If you’re only now getting acquainted with Tom Hardy after Mad Max: Fury Road that’s a shame, though I do welcome you to the adoring fold. And if you’re only familiarity with Nicolas Winding Refn is Drive, then you’re missing out. In fact, Drive isn’t even my favorite Refn film, and Fury Road, well, it may be my favorite Hardy film, but it’s definitely a close call along with Refn’s wonderful 2009 release, Bronson, of which some intriguing back-story has come to light as of late concerning casting the lead and the film’s script.
To begin, during a Q&A at The Cinefamily in Los Angeles promoting the release of the Bronson soundtrack on vinyl (via The Playlist), Refn revealed Hardy wasn’t his first choice. In fact, Jason Statham was his initial target, but the script caused The Stath to balk.
“I’m a big fan of Jason, and have seen a lot of his movies,” Refn said. “I really tried to get Jason, but he loved our meeting and then got the script and was like ‘yeah man, I don’t know what to tell you.’ And it was a shame because at that time, getting Jason Statham in a movie like this was gonna make you a millionaire, but it didn’t turn out that way which was probably the right thing to do. And when it got to Guy Pearce, who also turned me down, I knew I was never gonna get anyone with value.”
I feel “value” in this case should be placed in quotes considering what he ended up with, but considering Refn had only about $900,000 it wasn’t as if he could pay anyone a substantial fee so I get his point. Refn eventually cast Tom Hardy, a moment we should all be thankful for, but even that seems to have been a difficult choice until it wasn’t.
“I had met Tom Hardy earlier that year because he was like an up-and-coming actor. I don’t drink alcohol and he was an ex-alcoholic, and we met at a wine bar in London which is the worst place you could meet in. And I don’t think we very much liked each other, so that was that,” Refn said only to realize he still had no one for the role. “I looked around and then at the end when I couldn’t find anyone, the casting director said, ‘You should really meet with Tom again, I’m telling you he is it.’ I was very stupid and arrogant and reluctant, but in the end, there were no real choices that I had that I was happy with. So we met again in a much more just ‘me and him’ situation, and right away I saw my guy. So he got the part, and I must say I think he’s absolutely amazing in the movie.”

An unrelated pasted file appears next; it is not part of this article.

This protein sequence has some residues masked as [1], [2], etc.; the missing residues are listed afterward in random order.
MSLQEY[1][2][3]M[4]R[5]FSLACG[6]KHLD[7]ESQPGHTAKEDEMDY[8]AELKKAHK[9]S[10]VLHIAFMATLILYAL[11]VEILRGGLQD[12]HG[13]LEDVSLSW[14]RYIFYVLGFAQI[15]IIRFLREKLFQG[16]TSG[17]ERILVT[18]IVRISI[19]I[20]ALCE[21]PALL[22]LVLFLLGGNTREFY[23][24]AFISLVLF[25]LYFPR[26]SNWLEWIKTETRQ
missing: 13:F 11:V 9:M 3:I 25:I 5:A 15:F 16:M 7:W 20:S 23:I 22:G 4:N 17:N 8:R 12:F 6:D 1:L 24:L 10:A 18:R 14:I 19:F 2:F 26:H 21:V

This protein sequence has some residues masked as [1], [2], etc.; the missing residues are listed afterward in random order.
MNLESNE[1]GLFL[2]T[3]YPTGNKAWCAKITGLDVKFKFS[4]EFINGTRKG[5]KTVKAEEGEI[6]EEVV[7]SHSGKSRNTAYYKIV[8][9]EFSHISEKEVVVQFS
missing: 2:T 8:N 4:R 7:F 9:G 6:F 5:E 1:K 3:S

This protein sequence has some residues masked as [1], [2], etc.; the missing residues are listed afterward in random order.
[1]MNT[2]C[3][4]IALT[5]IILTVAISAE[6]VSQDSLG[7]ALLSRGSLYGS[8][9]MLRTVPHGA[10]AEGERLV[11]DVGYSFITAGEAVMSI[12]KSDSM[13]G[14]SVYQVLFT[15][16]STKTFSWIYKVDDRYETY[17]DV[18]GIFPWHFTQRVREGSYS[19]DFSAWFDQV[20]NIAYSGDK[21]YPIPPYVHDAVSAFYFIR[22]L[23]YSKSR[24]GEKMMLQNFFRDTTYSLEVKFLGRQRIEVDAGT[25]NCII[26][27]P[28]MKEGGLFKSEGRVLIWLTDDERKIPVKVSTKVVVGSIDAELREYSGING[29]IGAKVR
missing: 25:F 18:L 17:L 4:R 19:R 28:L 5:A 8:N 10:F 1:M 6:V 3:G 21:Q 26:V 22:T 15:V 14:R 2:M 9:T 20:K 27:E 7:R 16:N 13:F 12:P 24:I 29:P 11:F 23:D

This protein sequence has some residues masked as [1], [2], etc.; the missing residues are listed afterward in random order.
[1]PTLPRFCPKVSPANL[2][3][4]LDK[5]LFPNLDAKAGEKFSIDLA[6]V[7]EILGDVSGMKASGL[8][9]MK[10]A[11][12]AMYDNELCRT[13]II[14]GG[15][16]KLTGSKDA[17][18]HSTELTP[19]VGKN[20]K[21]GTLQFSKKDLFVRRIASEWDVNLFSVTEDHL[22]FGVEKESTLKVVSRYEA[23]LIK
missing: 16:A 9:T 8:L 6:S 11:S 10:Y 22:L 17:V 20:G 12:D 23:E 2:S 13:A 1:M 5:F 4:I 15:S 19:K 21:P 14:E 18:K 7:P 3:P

What’s interesting about this goes back to the Statham turning the film down after reading the script. A quote from Bret Easton Ellis’ podcast.
“Bronson, they went into production on a script that wasn’t ready,” she said, “just simple as that.”
Marcel, who wrote the screenplay for Saving Mr. Banks and Fifty Shades of Grey (of which she tells Ellis she still hasn’t seen and doesn’t intend to), started off talking about Bronson saying this idea of starting a film without a complete script is more common than you might think. “This is happening more and more actually in this industry, it’s completely bizarre,” she said. “People are going into production with scripts that aren’t ready, that literally aren’t finished and don’t have a third act. It’s just completely crazy.”
As for the entire tale of her work on the film, here’s how she tells it:
Extraordinary indeed, but between both this and the Refn Q&A, there’s also a nugget of information in there that could easily be overlooked. When Marcel mentions the “Krays” she’s referring to Reggie and Ron Kray, identical twin gangsters and the lead characters in Brian Helgeland‘s upcoming film Legend in which Hardy takes on a dual role, playing both brothers. So it would seem he was perhaps destined to play the Kray twins as much as he was destined to play Bronson, a man Refn says Hardy was obsessed with.
“He had oddly been obsessive about Charlie Bronson and knew him and was studying him because they were trying to make the movie earlier on with someone else and he was gonna play Bronson back then,” Refn said. Hardy’s obsession landed him a role delivering what may be the best performance of his career and perhaps helped him land the role playing the Krays in Legend, a movie I’m even more excited to see now than I was before as there seems to be an attachment there I wasn’t previously aware of.
As for the revelation Marcel brought to the table the theatre scenes in Bronson and the fact Hardy was only getting them a few minutes before having to perform is astonishing. They are the backbone of the film and some of the best moments in the entire feature. The fact she remained an uncredited screenwriter (she was given a script editor credit) is beyond me, but hey, that’s the movies.
I could probably scour the Internet and put together a massive essay on this film at this point as Hardy definitely has a lot to say about the film’s title character, but for now I will just leave you with the scene Marcel described above, but if you haven’t seen Bronson yet, maybe just watch that instead. If you’re any fan of Refn and/or Hardy you owe yourself that much.